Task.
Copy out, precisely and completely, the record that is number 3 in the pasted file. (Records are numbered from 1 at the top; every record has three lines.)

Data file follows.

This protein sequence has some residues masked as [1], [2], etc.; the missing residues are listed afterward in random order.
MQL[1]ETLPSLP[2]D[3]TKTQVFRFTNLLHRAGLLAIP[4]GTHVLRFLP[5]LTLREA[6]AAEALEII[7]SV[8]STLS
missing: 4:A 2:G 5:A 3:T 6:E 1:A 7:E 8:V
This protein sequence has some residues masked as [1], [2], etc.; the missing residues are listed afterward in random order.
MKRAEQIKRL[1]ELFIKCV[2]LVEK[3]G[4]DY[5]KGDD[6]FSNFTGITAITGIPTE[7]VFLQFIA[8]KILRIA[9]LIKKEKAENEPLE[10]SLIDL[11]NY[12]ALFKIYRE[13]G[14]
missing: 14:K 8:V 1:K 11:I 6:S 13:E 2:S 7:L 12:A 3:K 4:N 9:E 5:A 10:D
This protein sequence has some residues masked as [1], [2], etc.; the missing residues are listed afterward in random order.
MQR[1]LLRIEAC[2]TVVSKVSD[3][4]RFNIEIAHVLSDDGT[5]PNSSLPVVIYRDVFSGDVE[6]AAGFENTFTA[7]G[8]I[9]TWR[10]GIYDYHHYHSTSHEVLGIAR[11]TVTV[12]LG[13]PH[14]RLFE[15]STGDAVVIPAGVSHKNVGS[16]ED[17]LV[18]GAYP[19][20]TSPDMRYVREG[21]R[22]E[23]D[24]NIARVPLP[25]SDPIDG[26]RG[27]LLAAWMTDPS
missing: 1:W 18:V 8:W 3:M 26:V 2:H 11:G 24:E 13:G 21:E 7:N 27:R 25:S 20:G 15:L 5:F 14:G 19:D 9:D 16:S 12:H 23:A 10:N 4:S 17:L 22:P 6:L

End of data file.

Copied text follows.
This protein sequence has some residues masked as [1], [2], etc.; the missing residues are listed afterward in random order.
MQR[1]LLRIEAC[2]TVVSKVSD[3][4]RFNIEIAHVLSDDGT[5]PNSSLPVVIYRDVFSGDVE[6]AAGFENTFTA[7]G[8]I[9]TWR[10]GIYDYHHYHSTSHEVLGIAR[11]TVTV[12]LG[13]PH[14]RLFE[15]STGDAVVIPAGVSHKNVGS[16]ED[17]LV[18]GAYP[19][20]TSPDMRYVREG[21]R[22]E[23]D[24]NIARVPLP[25]SDPIDG[26]RG[27]LLAAWMTDPS
missing: 1:W 18:V 8:W 3:M 26:V 2:H 11:G 24:E 13:G 21:E 7:N 27:R 25:S 20:G 15:L 5:F 14:G 19:D 9:D 16:S 12:H 23:A 10:N 4:S 17:L 22:P 6:L